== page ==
Q. I’m wondering if you have some sage advice about dealing with our rambunctious 2 year-old on a transatlantic flight in a week. My son is very physical and very loud in his crying, and I’m dreading the potential tantrums and inevitable shorter crying in such a small space!
There’s a reason why so many young children have extended hearty cries on an airplane! Physical closeness and attentiveness sends strong signals to a child’s emotional center. The signals say, “The closeness that you crave is here, right now! Enjoy!” And if a child’s feelings have been listened to recently, and often, then the child enjoys the closeness, and can sleep, or find a variety of ways to amuse himself.
But most little children have loads of unheard feelings stored up, and those feelings sit like carbonation in a bottle of sparkling water. You can’t see the bubbles, but when you pry off the cap, they fizz mightily, a force to be reckoned with!
Your presence engages a healing process in your child.
Your presence as you sit, strapped in and close by, pries the cap off any stored feelings your child has. His mind dearly wants to absorb your presence, but unpleasant feelings are aching to be heard! The longer you sit, the more likely it will be that your child’s proximity to you will nudge those feelings to the surface, so he’s driven to cry or tantrum or struggle as he heals from some hurt from the past. The thing he begins to cry about will be a small or a provocative issue: wanting to pull off your buttons, suddenly trying to hit your face, or wanting to bang his feet on the seat in front of him. When you set a kind but definite limit, the healing begins.
Crying, tantrums and sweaty struggling and flailing are the signs that emotional tension is leaving his system,
released by your presence. When a child begins to cry on an airplane, nothing has gone wrong. In fact, everything is right. There’s closeness. There’s time. There are other people around to make physical punishment less likely. The perfect conditions for offloading some emotional baggage are at a child’s fingertips. Every hopeful child with an emotional backlog will unconsciously but eagerly reach for this golden opportunity to heal from hurt!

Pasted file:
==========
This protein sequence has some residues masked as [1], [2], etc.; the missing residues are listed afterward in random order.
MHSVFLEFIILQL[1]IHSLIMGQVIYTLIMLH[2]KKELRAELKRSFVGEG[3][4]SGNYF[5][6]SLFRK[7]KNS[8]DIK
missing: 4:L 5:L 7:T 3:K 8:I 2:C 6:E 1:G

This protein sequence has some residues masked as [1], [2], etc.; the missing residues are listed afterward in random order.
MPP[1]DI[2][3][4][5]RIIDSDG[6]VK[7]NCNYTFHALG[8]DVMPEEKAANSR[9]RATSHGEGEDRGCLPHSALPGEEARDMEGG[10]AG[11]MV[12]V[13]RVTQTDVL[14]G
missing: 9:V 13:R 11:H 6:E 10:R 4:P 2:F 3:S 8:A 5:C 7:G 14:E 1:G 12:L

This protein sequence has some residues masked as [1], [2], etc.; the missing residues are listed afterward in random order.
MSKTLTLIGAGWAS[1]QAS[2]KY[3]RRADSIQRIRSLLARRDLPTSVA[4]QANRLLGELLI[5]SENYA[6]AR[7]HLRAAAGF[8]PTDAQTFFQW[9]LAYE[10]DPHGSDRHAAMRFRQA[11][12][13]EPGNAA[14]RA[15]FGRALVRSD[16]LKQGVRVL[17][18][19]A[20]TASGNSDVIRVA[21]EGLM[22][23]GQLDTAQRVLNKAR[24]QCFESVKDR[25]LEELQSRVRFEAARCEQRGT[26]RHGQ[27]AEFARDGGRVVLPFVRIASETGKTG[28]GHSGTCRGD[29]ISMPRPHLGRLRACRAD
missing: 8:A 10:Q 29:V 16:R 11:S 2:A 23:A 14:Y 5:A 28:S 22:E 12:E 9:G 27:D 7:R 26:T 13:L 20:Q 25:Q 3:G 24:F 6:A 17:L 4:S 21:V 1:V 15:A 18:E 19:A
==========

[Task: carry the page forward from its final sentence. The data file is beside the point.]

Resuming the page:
Some children do experience ear pain as the pressure changes and their tiny Eustachian tubes won’t clear. But I think that a good number of children’s upsets on airplanes are the result of the mind’s instinct to do an emotional spring cleaning.
How to Staylisten, and why.
It’s hard to keep perspective as a parent during these times, because other people feel free to behave so rudely around young children. But at these times, you have a child who is having an emotional “bad dream,” with feelings from the past appearing to them in hair-raising form. Your job is to keep your child safe and secure while he goes through this upset. No amount of talking to him or distracting him can really stem the tide of his wild feelings. Those feelings want out!
Like a bad dream, this emotional flood will subside when his mind has done the necessary work. The feelings will leave him much faster if you stay positive and supportive. It was his inborn instinct to heal from emotional hurt that started this process. Go with that instinct. And as you do, other passengers will see an unusual sight: a parent calmly in charge and caring. This may help them understand that things are not out of control in your family. Their own emotions may be throbbing, but you are not responsible for their feelings.
So rather than trying to play the role of the polite host to people you don’t know and will not ever see again, focus on being your emotional child’s parent. Stay in charge and keep offering your child your confidence that all is well, and your reassurance that these feelings will pass. It’s the most positive, responsible thing you can do.
Guide him through the upset by talking to him, offering him reassurance at the rate of about one sentence a minute. He needs you to listen, and he needs to hear your calm voice, too. Make your sentences short and loving and confident. “I know this is hard.” “You are doing a good job.” “You won’t feel like this for too much longer.” “I’m going to stay with you.” “You are safe here.” “I know ____ _____ _____ (you want to go back home, you miss Daddy, you want to run around, your ears hurt). But right now, we can’t fix that. You have me here.”